I wish a merry Christmas and blessed Christmas season to all my readers.
It is common, in some circles in which I move, to say that Jesus was born “that first Christmas morning” or even “that first Christmas morn.” But I, being curious and something of a quibbler by nature, have at times wondered: what time of day was the Christ Child born? Is the idea that he was born in the morning “possible, but in this life we’ll never know,” like the popular notion that there were exactly three Magi (or in fact that he was born on what is now December 25), or “unlikely,” like Rossetti’s charming, picturesque, theologically on-point, but in-details-dubious poem “In the Bleak Midwinter”?
Unlike the Resurrection, which Jesus told his disciples would be “on the third day” and which the women discovered “early in the morning,” Scripture doesn’t tell us when Jesus was born, beyond the details that would have been enough for any of his contemporaries:
In those days a decree went out from Caesar Augustus that all the world should be enrolled. This was the first enrollment, when Quirinius was governor of Syria.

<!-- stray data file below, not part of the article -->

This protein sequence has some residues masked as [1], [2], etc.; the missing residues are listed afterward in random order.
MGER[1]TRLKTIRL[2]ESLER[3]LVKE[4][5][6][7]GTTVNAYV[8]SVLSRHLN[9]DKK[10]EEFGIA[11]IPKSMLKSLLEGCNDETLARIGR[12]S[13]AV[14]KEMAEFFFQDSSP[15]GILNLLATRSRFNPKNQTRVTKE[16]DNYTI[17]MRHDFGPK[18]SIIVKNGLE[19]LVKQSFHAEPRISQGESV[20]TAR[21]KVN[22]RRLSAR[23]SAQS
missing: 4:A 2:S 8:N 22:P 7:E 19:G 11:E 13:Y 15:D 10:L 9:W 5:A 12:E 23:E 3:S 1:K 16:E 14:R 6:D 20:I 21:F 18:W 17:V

But later on in Luke’s account, there are a few details that are suggestive.
And in that region there were shepherds out in the field, keeping watch over their flock by night … And the angel said to them, “… [T]o you is born this day in the city of David a Savior, who is Christ the Lord.”
I suspect that the angel waited some time after Jesus’ birth before appearing to the shepherds, so that Mary could recover some of her strength from the ordeal of birth before the shepherds arrived even when they “went with haste” as soon as the angels left. But I’m inclined to doubt it was hours and hours and hours, as it would be had he been born “that first Christmas morning.”
But there’s one subtle implication of this brief passage that carries me beyond mere suspicion and imagination. A “day,” as Jews of that time conceived it, ran from sundown to sundown. (A notion that goes back to Genesis, which identifies each day of the Creation Week with the formula “And there was evening, and there was morning,” and survives in the religious calendar of modern Judaism to this day.) So it seems likely to me that when the angel said “born this day,” the shepherds understood him to mean “born since sundown.”
Not that it matters precisely when Jesus was born of Mary.
Christ is born! Glorify him!